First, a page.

The seemingly endless contemplations on the nature of Philadelphia's sports fans bring to mind that cloying holiday song, "The Twelve Days of Christmas."
The same tired litany of offenses is repeated ad nauseam — "Four fans a-brawling … Three drunks in Vet jail … Two batteries hurled … And a snowball in Santa's left ear."
As evidenced by the many references during the Eagles' recent Christmas Day telecast to the infamous Santa-shelling of 1968, the compulsion to enumerate and reiterate Philly's fanatical faults runs deep — both in the national media and, somewhat less explicably, in ourselves.
Yet somehow one incident worthy of inclusion at or near the top of any such list — a pitched, bloody battle between fans and Philadelphia police at one of the more memorable events in modern sports history — has disappeared from that familiar narrative.
The episode on Dec. 26, 1960, the day the Eagles won their last NFL championship, certainly wasn't ignored at the time. It was Page 1 news in the following morning's Inquirer, beneath a headline reading, "Roaring Crowd Hails Eagles, Wild Melee Mars Jubiliation."
According to various contemporary accounts, the melee had its roots just before halftime, when the Eagles' Bobby Walston booted a 15-yard field goal at Franklin Field's east end.
Lingering snow and ice littered Franklin Field, especially in that area. The east end already had a reputation as 1960's equivalent of the "700 level," a place where alcohol-fueled hooliganism frequently provoked police response.
That day a crowd of 67,325 overstuffed Penn's venerable stadium, and as spectators leapt onto the field to chase the loose football, police — several hundred were on duty, including a flock of recent academy graduates — attempted to stop them.
Fierce scuffles followed. Sgt. Martin Egan was jumped, his face slashed "from cheekbone to chin" by a jagged chunk of ice in what Police Commissioner Albert Brown termed "a deliberate, unprovoked attack from behind."
Though that clash ended quickly, it incensed many in the crowd. Throughout the remainder of the game, they hurled snowballs and ice at officers.
During that 1960 season, jubilant mobs had punctuated all but one of the Eagles' five home victories by tearing down the goalposts. But as Philadelphia's 17-13 title-game triumph neared conclusion, it was clear police wouldn't permit a repeat.
Nonetheless, when Green Bay's Jim Taylor was stopped on the 20-yard line and the gun sounded, a mad rush toward the east end zone ensued. A gauntlet of irritated police waited there, behind a rope. Whenever on-rushers breached the barrier, they "were picked up bodily and pitched back over the rope."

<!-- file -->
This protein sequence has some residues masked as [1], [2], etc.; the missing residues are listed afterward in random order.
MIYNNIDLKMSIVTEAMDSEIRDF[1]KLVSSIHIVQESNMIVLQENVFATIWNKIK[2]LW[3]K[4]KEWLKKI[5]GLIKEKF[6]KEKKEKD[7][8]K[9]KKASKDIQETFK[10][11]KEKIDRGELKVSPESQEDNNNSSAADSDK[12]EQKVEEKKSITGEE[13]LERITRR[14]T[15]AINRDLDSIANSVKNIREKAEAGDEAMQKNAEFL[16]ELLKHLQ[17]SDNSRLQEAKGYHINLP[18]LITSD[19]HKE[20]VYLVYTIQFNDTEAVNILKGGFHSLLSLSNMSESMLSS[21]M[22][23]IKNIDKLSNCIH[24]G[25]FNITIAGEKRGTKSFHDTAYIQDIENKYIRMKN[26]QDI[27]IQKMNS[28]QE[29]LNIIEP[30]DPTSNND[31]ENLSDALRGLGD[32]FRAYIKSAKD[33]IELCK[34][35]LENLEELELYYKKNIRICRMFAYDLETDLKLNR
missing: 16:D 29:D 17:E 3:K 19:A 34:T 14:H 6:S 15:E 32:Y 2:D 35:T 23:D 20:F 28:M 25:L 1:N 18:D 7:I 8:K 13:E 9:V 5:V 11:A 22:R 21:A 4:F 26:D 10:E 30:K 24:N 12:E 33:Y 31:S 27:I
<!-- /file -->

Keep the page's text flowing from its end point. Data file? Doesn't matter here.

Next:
"Fans," the Inquirer wrote, "expressed resentment at the way the bluecoats repulsed the first few attempts." Bottles, hunks of seats, even mustard jars were added to the barrage.
The missiles struck scores of policemen. Several were taken to Philadelphia General Hospital, one with a deep facial gash, others with eye injuries.
Then, in what the newspaper described as retaliation, "flying squads of policemen invaded the lower grandstands." A full-scale battle afoot, some fans yanked up hunks of the wooden benches, nails protruding.
One spectator, Richard Surbeck, 22, of Wynnewood, mounted a counter-charge, yelling, "Come on, help me. Let's get these cops!" Ironically, while he and fellow fans weren't behaving as such, Surbeck was a choirboy, literally. The ex-Episcopal Academy glee-club member would be arrested and fined $50, but not until he'd pushed one policeman down a flight of stairs and wrestled with another. That officer, Lt. William Murphy, was treated for hand and shoulder injuries, Surbeck for a scalp cut.
It all lasted 15 ugly minutes, after which the goalposts fell anyway. Brown angrily, and not surprisingly, blamed the brawl on "drinking and a growing disrespect for the law." Two hours after the game ended, he claimed, police still were removing intoxicated fans from "under benches, under the stands, on the field."
"If this doesn't stop," Brown insisted, "someone will be killed."
It leaves you wondering why, given its bloody severity, the widespread lawlessness and our tainted sporting reputation, nearly everyone – even Philadelphians who were there – have omitted this episode from the familiar catalog of charges on our sports rap sheet.
The answer likely lies in the insidious way nostalgia so often transforms reality. At least until there's another Eagles championship, memories of Dec. 26, 1960, will always be sepia-toned for those who experienced it.
The drunk who threw up on our shoes that afternoon, the winter chill, the overcrowded aisles, uncomfortable benches, and hellish restrooms — all that, like the melee, has been subsumed in the glow of a pleasing, distant reflection.
An article in this month's Smithsonian magazine on the tragic overdose death of 1950s singing star Frankie Lymon addresses this same phenomenon. Like the Eagles' championship that occurred not long after they ended, the overly sentimentalized 1950s, author Jeff MacGregor points out, were darker than remembered, much more than bobby socks and soda fountains.
"Frankie Lymon's America, doo-wop America, was never simple, never sweet," MacGregor writes, "but was rather an America as complex and wracked by animus as any in history. It was the same America that killed Emmett Till, after all, another angel-faced kid with apple cheeks and a wide, bright smile."
Likewise, the sports of our youth were never really simple, never really sweet.
But maybe by recalling an Eagles championship in a crowded stadium on a golden afternoon when peace and love were as prevalent as joy, the oldest members of a title-starved fan base can forget an inconvenient truth or two.